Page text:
A Little Clarity: Not Applicable vs. Not Tested within the PCI DSS

May 8, 2018

Contributors: David Mundhenk CISSP, PCI QSA, PCIP and Ben Rothke CISSP, PCI QSA

If you’re a baseball fan in the AL East, you know there is no ambiguity out there – you either love the Boston Red Sox, or you’re obsessed with the New York Yankees. But within the PCI DSS, there’s an area we have found that causes a lot of head-scratching amongst PCI Qualified Security Assessors (QSA) when attempting to complete an SAQ or RoC. What is the difference between: Not Applicable and Not Tested.

In a PCI DSS Report on Compliance (RoC) or SAQ D, each requirement must be answered with one of the following 5 possible choices:

  • In place
  • In place with compensating control worksheet
  • Not in place
  • Non-applicable (N/A)
  • Not tested

While the first three are intuitive, it is not so clear what exactly the difference between the last two are. Our friend Jeff Hall wrote about this quandary in his PCI Guru blog in 2016, and we are going to expand on that here. As an aside, Jeff’s blog is an invaluable resource for all things PCI.

At the beginning of the RoC, the council attempts to clarify the matter in the appropriately titled section What is the difference between Not Applicable and Not Tested? But in speaking with many other Qualified Security Assessors (QSA), that explanation is actually more confusing that clarifying.

For example, if an entity does not have any wireless capabilities, then Not Applicable would be the appropriate selection for the respective requirements. This conclusion comes after the QSA confirms that there are no wireless technologies used in their CDE, or any wireless that connects to the CDE, via QSA testing.

What this therefore means is that the QSA can render a ‘Not Applicable’ ruling only after they have tested that it is indeed N/A. It is a prime example of the proverbial trust but verify.

So, what exactly does not tested really mean? The PCI council notes that if a specific requirement is completely excluded from review without any consideration as to whether it could apply, the QSA should check the not tested box.

So, the real difference between Not Tested and Not Applicable is that no testing at all is performed when you select the appropriately named “not tested” box. While with not applicable, there is limited testing to show that the control really is not applicable. So is this a difference in semantics?  Actually no. Only N/A is considered by the PCI SSC to be an affirmative response. So if Not Tested is not an affirmative response, and if a RoC section 4.13 has a disclosure summary for Not Tested responses; then what is a QSA to make of that?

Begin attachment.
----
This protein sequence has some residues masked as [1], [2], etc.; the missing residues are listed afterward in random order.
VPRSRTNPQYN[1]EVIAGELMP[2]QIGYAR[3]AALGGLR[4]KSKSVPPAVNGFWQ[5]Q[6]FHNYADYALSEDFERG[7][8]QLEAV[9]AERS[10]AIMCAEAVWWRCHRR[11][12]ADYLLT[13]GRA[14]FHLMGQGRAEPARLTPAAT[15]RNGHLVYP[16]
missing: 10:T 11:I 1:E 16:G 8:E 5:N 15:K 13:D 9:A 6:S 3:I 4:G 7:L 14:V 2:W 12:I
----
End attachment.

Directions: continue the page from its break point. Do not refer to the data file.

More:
As detailed in the November 2016 Assessor Newsletter, the intent in introducing Not Tested was to achieve a better level of transparency as to the level of compliance and this clarification supports that intent.

In addition, there are sections within the Executive Summary of the PCI DSS Requirements and Security Assessment Procedures reporting document where the QSA must explicitly declare anything that was excluded from the assessment.

 Another approach to take is to make the control as being in place, but with a supporting statement, that details the fact that the QSA has validated the contract, due diligence and/or compliance status of the 3rd-party.

Ultimately, it is important to understand that if RoC section 4.13 has anything in the disclosure summary for Not Tested responses; or a SAQ has anything marked Not Tested; then it is by definition a non-compliant environment.

If you are confused, you are not alone. But take this to heart; from a PCI perspective, not tested is just a fancy way of saying not compliant.

Webinar: Ask Us Your Toughest Questions [Part 4]

Adhering to the PCI DSS 3.2 requirements can be daunting for businesses. Join Herjavec Group's David Mundhenk and three highly-experienced PCI QSAs for an interactive Q&A webinar for all your PCI-related questions. No PCI question is out of bounds.

Date: June 15, 2018 | 12:00 PM EST

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  • Ben Rothke, Principal Security Consultant at Nettitude
  • David Mundhenk, Senior Security Consultant at Herjavec Group
  • Jeff Hall, Principal Security Consultant at Optiv Security
  • Arthur Cooper "Coop", Security Consultant at NuArx

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About Herjavec Group

Dynamic entrepreneur Robert Herjavec founded Herjavec Group in 2003 to provide cybersecurity products and services to enterprise organizations. We have been recognized as one of the world’s most innovative cybersecurity operations leaders, and excel in complex, multi-technology environments. Our service expertise includes Advisory Services, Technology Architecture & Implementation, Identity Services, Managed Security Services, Threat Management and Incident Response. Herjavec Group has offices and Security Operations Centers across the United States, United Kingdom and Canada.

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